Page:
Terms like ‘money trail’ irrelevant in Justice Isa case, SC told

Updated Nov 14 2019


Justice Qazi Faez Isa who is facing a presidential reference filed in the Supreme Judicial Council. — SC website/File
Justice Qazi Faez Isa who is facing a presidential reference filed in the Supreme Judicial Council. — SC website/File

ISLAMABAD: Justice Qazi Faez Isa’s counsel Babar Sattar told the Supreme Court on Wednesday that the terms “money trail” became a part of popular vocabulary largely because of the Panama Papers case but were irrelevant in the case against the judge.

The counsel for Justice Isa, who is facing a presidential reference filed in the Supreme Judicial Council, argued before a ten-member, full court that money trails relate to funds going through money loops and changing forms and hands, while keeping identities of the beneficiaries secret.

Read: Reference against Isa modelled on Panama Papers, says lawyer

But here there is no such case, Mr Sattar said, emphasising that the property in question was in the name of the spouse and children of the judge and they may have a perfectly reasonable explanation only if someone asked them for it under the relevant law.

During the hearing, Justice Maqbool Baqar asked if an income tax officer could be asked to explain whether or not the judge had carried out the exercise as mentioned under Section 116 of the Income Tax Ordinance (ITO) 2001.

The counsel said the tax liability was a matter between a citizen and the state and no tax demand could be generated against the citizen except by a competent authority under the tax law.

He explained that ITO was only concerned with taxable income and not with assets or what one might do with the income in relation to which no tax was due, like gifts and foreign income of non-residents.

Likewise, the term “dependant” is not defined in ITO, but the concept exists mostly in relation to deductions and does not increase the tax liability of a taxpayer. Every individual only pays tax on his/her income and only accounts for assets that are a product of his/her income and no one else’s.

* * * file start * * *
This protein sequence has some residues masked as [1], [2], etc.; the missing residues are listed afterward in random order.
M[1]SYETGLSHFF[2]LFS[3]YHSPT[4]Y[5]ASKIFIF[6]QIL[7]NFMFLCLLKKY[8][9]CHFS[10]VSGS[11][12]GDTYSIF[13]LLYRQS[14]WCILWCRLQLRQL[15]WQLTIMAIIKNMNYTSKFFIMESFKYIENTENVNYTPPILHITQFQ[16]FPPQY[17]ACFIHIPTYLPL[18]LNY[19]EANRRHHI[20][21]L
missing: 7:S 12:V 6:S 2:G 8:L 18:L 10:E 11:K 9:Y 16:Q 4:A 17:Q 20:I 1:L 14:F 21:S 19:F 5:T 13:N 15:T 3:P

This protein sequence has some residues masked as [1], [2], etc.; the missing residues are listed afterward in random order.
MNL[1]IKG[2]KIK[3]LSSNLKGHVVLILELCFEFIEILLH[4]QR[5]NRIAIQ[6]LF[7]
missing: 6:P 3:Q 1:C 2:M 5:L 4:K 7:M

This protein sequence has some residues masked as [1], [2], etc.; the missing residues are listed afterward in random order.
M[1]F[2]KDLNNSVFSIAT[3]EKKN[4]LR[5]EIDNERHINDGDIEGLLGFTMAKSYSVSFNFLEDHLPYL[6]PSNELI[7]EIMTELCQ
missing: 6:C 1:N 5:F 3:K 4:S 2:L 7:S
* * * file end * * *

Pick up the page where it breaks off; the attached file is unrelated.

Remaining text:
He contended that the obligation to file a tax return and the obligation to pay tax were two different issues. The disclosure of the asset would not protect the income from taxation or create a tax demand in case of non-disclosure.

There might be certain assets that might not show up on anyone’s returns, the counsel said. He cited the example that if a father gifts some money to his daughter at her wedding and she buys a car, this gift will never show up on the wealth statement of the husband nor of the father. Additionally, it would not show up on the wife’s statement.

Mr Sattar cited the Khawaja Asif case of 2018 to establish that a tax demand or an assessment order had to be issued by an authority competent to recover government dues, adding that Mr Asif was not disqualified by the apex court because the competent authority had not made such a demand.

He argued that the only purpose a wealth statement served was to act as a balance sheet for reconciliation of income in order to ensure that no income escaped tax. But there was no separate tax on assets as impliedly being referred to in the presidential reference, he said and added that ITO was only concerned with taxing income.

He said that in case the wealth statement had not been filed or contained deficiencies the income tax return filed would not be considered complete. And in case of any deficiency, the income tax commissioner would issue a notice to the taxpayer under Section 120 of the ITO, informing him of the deficiencies and providing him the time to rectify the defects.

If the defects were removed during the given time, the return would be deemed complete, he said, adding that in the present case no notice was issued by the commissioner to Justice Isa specifying any defects in the returns filed by him for 2011 or 2013.

Under Section 122 of the ITO if the commissioner felt that the returns filed by the petitioner judge were not accurate and some income had escaped taxation, the official could have issued an amended assessment order, which had not been issued till date.

To the extent of the property purchased by Justice Isa’s wife in 2011, as no amended assessment order was iss­u­ed within the limitation period of five years, the assessment stood as final and the vested rights of the judge could not be taken away by a contrary finding by the tax authorities at this stage.

Published in Dawn, November 14th, 2019